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By Allyson Fletcher
Business Improvement Human Resources News

Is your business aware of the recent changes taking place in the HR space?

More than ever it’s important for a business to be abreast of what is going on in the HR landscape. We have broken down the most recent 3 changes for you.

Pay Secrecy

In December 2022, the Australian Government passed new legislation, Fair Work Legislation Amendment (Secure Jobs, Better Pay) Act 2022.  What does this mean for employers and employees across the nation?  Part 7 – Prohibiting pay secrecy of the legislation outlines that employees now have the choice of whether they choose to disclose information relating to their remuneration to other employees, both existing or future.  Employees will also be able to ask other employees about their own remuneration and/or any other terms and conditions that can help determine any remuneration outcome(s).  This now becomes a workplace right and is a protected attribute in terms of an employee’s employment.

As of 7 December 2022, employers will no longer be able to include any pay secrecy clauses and/or any other terms and conditions that relate to or identify remuneration outcomes in any new employee’s individual employment contracts or any other instruments that they rely on as part of the employment terms and conditions of their employees.  Employers do not have to replace any existing contracts, however, any privacy clauses relating to pay will no longer be enforceable and become null and void.

To avoid any doubt, there is no harm to have all existing contracts be updated to take effect of these legislative changes.  Where an employer chooses to not update the existing contracts, until such time that the employee has a variation, any clause(s) relating to pay secrecy will no longer be enforceable and employees cannot be disciplined for sharing information from these clauses.

The legislation also prohibits employers from creating job advertisements that outline pay rates lower than an employee’s minimum entitlements as of 7 January 2023.

Employers found to be in breach of any of these changes can face fines and court proceedings.

Sexual Harassment in the Workplace

As a result of the Australian Human Rights Commissions (AHRC) report Respect@Work, the Federal Government has introduced changes to provide greater clarity of what an employer’s role and responsibility is towards the safety of its employees.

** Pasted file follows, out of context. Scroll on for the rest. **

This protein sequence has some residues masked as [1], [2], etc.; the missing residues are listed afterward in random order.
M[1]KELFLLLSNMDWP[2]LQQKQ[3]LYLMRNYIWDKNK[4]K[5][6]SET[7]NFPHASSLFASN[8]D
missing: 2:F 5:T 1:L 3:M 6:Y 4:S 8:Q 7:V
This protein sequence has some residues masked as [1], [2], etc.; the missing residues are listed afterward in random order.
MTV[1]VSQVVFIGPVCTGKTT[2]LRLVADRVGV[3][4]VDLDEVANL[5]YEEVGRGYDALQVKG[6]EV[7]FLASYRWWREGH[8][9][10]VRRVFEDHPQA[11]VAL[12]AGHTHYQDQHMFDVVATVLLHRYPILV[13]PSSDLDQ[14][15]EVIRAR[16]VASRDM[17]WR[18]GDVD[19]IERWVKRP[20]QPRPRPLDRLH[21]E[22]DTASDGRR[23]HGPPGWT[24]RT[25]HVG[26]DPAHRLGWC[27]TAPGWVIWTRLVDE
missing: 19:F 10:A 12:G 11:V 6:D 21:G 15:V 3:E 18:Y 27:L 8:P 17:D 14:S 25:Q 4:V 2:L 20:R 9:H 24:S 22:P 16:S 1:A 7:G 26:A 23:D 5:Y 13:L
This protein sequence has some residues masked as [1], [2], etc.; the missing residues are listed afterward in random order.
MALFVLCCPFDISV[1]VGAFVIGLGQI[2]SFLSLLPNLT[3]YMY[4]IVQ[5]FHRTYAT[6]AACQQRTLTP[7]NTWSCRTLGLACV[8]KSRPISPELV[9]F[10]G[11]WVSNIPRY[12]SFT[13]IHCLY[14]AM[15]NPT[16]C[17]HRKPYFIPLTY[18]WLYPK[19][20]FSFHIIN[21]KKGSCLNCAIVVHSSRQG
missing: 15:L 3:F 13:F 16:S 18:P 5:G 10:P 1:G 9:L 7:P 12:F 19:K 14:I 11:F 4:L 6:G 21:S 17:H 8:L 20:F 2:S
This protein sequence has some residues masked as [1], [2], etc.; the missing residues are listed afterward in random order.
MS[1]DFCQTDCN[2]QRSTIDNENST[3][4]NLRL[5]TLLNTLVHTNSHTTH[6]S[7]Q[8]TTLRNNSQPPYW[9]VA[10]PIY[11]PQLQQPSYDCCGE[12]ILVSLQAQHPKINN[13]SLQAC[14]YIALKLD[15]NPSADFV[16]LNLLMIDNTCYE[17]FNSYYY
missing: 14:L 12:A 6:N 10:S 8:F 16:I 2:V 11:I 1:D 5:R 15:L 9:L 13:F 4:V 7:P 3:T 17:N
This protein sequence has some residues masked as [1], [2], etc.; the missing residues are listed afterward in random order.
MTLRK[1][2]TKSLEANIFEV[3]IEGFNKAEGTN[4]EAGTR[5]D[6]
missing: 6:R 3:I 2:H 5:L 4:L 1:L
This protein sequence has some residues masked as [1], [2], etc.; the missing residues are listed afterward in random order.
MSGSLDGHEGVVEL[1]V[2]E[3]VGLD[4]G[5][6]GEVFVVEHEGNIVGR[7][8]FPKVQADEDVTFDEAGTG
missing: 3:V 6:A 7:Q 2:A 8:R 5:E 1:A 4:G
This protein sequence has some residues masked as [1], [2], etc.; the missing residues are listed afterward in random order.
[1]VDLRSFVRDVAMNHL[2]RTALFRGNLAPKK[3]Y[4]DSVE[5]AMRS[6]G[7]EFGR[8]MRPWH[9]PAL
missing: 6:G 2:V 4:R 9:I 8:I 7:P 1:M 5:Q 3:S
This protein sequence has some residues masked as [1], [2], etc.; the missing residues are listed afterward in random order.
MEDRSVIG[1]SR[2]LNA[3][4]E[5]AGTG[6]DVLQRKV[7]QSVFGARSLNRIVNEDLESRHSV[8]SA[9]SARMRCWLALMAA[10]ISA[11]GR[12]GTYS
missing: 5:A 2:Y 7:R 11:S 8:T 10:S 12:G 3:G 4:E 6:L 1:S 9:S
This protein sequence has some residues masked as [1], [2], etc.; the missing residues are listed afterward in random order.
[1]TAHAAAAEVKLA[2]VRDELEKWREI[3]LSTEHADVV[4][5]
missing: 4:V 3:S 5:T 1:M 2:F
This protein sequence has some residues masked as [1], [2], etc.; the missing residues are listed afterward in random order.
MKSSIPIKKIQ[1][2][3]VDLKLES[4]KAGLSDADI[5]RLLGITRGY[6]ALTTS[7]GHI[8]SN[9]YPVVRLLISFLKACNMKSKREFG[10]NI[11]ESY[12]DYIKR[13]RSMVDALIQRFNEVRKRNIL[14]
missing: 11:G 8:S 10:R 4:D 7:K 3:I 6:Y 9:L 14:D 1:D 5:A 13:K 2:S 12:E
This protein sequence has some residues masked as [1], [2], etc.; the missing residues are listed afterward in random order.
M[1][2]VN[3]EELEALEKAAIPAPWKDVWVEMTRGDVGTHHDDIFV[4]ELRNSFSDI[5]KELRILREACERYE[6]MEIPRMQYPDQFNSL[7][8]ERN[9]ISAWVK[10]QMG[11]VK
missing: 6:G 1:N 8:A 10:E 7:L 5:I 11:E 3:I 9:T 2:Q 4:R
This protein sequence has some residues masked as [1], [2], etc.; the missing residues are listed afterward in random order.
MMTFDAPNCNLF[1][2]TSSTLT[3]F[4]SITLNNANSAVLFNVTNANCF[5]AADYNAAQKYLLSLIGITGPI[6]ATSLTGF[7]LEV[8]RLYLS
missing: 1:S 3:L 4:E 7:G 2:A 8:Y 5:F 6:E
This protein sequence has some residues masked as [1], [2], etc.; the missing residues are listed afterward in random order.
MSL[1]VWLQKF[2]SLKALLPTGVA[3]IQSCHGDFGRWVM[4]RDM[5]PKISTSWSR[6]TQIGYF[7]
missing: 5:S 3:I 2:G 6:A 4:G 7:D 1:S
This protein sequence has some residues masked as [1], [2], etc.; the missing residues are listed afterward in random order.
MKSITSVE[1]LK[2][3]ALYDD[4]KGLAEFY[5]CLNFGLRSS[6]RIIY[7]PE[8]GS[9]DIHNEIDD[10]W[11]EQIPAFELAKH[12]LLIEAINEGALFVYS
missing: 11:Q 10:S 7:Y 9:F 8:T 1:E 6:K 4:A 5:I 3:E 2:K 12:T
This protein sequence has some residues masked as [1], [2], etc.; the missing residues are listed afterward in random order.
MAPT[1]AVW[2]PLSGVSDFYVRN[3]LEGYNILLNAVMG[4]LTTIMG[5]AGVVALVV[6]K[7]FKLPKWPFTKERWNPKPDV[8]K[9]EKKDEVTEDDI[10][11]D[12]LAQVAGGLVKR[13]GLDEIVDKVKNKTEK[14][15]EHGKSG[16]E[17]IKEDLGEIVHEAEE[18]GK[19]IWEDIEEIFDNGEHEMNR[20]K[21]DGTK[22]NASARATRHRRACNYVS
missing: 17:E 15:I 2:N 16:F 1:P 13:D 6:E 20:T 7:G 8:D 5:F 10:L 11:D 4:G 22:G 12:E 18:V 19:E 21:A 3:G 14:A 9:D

The main reform is the introduction of ‘positive duty’ in the Sex Discrimination Act 1984.  Employers need to be proactive in the prevention of sexual harassment, rather than be reactive.  Employers need to do whatever is reasonable to eliminate unlawful sexual discrimination, including sexual harassment as much as is possible.

Not only is the person who sexually harasses someone at work responsible for their behaviour, but employers can also be held responsible.  To minimise the risks and to allow your business to be one of best practice and a preferred employer, businesses need to take all reasonable steps to prevent such harassment from occurring in the first instance.  One way to do this is to implement a policy specifically outlining sexual harassment and train staff on what to look out for and what each individual’s role is to mitigate any sexual harassment from happening.

The Victorian Government has also prohibited employers from using Non-Disclosure Agreements (NDA’s) in the workplace.  It is expected that other states and territories will follow.

Family and Domestic Violence Leave

The Federal Government has made changes to the existing Family and Domestic Violence Leave.  From 1 February 2023, the leave becomes 10 days of paid leave in a 12 month period for all businesses with 15 or more employees.  This leave will not accrue as other types of leave do and the full 10 days will be available to all employees up front.  The leave will renew every 12 months on an employee’s work anniversary.

Businesses with less than 15 employees are not affected by these changes until 1 August 2023.

If your business needs any help in understanding any of these changes; needs new/existing contracts amended; or if you need help with any other HR matter, then please contact one of our friendly HR team who will be more than happy to help you with your needs. Phone: 1300 4 ADVICE



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